Risk factors were classified as follows: hypertension as diastolic blood pressure ≥90 mm Hg and/or systolic blood pressure ≥140 mm Hg (27), high waist circumference as wider than 102 cm in men and wider than 88 cm in women (18), obesity as body mass index (BMI) ≥30.0 kg·m−2, and hyperglycemia as glucose >6.0 mmol·L−1 (34). In participants younger than 30 yr, total serum cholesterol >6.1 mmol·L−1 was defined as elevated, whereas levels >6.9 mmol·L−1 and >7.8 mmol·L−1 were defined as elevated in participants 30-49 and 50 yr or older, respectively (34). HDL-cholesterol <1.0 mmol·L−1 was defined as reduced (34). Cardiovascular risk factor clustering was defined as waist circumference of 94 cm or wider in men and 80 cm or wider in women, combined with HDL-cholesterol <1.0 mmol·L−1 in men and <1.3 mmol·L−1 in women, and systolic blood pressure ≥130 mm Hg and/or diastolic blood pressure ≥85 mm Hg, on the basis of the definition of the metabolic syndrome (1,39). Resting HR >70 beats·min−1 was considered elevated, as this approximated mean HR plus 1 SD in both genders.
Weight and height were measured (Model DS-102; Arctic Heating AS, Nøtterøy, Norway), and BMI was calculated. Waist circumference was measured with a steel band to the nearest 1 cm horizontally at the height of the umbilicus.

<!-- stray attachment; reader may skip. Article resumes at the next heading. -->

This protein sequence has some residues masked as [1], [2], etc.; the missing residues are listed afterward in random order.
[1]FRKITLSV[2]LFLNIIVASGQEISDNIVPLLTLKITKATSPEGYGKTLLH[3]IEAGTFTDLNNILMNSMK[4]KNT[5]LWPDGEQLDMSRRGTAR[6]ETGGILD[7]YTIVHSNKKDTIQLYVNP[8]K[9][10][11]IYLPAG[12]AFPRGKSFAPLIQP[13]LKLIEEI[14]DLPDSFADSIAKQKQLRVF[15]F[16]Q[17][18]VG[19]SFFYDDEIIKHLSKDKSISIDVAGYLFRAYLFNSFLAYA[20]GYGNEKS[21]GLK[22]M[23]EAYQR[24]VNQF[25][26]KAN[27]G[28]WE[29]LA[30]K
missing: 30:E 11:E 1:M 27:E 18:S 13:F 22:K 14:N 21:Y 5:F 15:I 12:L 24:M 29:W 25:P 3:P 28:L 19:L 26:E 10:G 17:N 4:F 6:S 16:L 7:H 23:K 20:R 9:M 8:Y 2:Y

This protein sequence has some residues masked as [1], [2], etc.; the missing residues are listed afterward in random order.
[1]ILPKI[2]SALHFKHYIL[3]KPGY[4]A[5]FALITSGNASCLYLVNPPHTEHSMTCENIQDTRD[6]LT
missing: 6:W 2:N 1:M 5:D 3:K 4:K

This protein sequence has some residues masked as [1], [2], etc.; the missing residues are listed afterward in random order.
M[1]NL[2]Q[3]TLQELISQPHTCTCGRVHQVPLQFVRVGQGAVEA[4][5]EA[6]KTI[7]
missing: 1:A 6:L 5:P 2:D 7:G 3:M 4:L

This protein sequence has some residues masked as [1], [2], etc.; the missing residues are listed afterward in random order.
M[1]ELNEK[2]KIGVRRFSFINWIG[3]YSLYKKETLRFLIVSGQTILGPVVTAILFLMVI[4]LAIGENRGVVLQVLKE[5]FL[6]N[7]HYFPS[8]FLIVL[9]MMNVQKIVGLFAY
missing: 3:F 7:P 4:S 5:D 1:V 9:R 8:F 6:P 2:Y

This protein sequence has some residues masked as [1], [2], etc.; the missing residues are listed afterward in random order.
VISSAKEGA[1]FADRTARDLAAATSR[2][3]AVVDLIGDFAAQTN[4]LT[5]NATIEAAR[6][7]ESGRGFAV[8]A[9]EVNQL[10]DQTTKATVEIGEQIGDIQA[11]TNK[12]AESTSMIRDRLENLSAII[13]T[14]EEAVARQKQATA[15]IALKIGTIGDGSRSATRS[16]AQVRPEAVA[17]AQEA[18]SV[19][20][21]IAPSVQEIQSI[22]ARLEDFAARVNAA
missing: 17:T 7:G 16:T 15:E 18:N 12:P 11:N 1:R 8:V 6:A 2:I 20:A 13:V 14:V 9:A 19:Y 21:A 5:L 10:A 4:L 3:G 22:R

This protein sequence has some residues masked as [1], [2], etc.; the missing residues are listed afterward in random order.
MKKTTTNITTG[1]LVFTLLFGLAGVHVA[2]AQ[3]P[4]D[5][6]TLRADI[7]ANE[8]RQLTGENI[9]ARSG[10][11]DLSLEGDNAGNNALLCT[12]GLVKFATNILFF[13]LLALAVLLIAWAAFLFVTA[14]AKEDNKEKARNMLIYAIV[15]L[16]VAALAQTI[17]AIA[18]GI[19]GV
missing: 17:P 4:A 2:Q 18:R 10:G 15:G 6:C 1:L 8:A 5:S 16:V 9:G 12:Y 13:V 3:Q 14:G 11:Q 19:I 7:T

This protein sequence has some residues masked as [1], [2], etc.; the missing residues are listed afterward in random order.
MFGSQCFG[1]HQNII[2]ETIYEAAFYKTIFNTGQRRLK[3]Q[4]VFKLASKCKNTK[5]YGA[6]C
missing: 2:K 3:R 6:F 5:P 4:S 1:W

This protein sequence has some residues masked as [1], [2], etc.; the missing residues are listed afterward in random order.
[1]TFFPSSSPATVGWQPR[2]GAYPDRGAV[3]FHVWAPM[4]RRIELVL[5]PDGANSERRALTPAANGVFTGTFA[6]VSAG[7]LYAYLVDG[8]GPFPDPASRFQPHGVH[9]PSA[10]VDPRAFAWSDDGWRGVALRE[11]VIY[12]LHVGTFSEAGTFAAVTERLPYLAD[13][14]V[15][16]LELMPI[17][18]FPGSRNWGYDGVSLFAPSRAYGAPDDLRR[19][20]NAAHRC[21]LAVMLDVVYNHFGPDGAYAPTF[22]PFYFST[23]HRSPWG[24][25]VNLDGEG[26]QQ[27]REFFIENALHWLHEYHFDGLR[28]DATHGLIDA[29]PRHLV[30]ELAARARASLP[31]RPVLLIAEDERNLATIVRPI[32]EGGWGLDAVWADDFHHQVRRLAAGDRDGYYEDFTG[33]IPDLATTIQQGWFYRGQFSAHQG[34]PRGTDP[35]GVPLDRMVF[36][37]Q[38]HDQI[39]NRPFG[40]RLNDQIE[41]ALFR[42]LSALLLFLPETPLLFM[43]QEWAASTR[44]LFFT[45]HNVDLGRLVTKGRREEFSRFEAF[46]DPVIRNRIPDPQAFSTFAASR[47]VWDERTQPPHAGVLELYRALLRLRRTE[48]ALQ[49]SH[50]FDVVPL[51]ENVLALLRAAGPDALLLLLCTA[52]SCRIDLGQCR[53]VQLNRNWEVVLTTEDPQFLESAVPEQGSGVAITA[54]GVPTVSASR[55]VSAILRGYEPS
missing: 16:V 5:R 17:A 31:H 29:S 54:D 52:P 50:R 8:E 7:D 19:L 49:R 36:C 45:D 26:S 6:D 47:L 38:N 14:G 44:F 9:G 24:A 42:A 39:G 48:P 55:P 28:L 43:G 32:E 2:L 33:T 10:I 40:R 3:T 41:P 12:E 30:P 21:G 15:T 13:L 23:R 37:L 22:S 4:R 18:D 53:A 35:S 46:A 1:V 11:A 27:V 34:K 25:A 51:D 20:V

V˙O2peak, respiratory quotient (RQ), and ventilation were categorized into 10-yr age groups (20-29, 30-39, …, 60-69, ≥70 yr).
In a general linear model, we estimated the mean difference (with 95% confidence interval (CI)) in V˙O2peak between categories of physical activity, using the inactive group as reference. We also assessed the association of V˙O2peak with the prevalence of unfavorable conventional cardiovascular risk factors. In a logistic regression analysis, we calculated the odds ratio (OR) for having a risk factor within each quartile category of V˙O2peak, using the highest quartile as the reference (i.e., those with highest cardiovascular fitness). All analyses were adjusted for age, and in an additional multivariable analysis, we also adjusted for the potential confounding effect of physical activity, smoking status (never, former, current occasional, and current daily smoker), mean arterial pressure (except hypertension and cardiovascular risk factor clustering models), waist circumference (except high waist circumference, obesity, and cardiovascular risk factor clustering models), cholesterol (except cholesterol, HDL, and cardiovascular risk factor clustering models), and glucose (except glucose model). In a separate analysis, we assessed the linear associations of a 5-mL·kg−1·min−1 increase in V˙O2peak with the prevalence of hypertension and cardiovascular risk factor clustering.
All statistical tests were two-sided, and all analyses were conducted using the statistical package SPSS, version 16.0 (SPSS, Inc., Chicago, IL).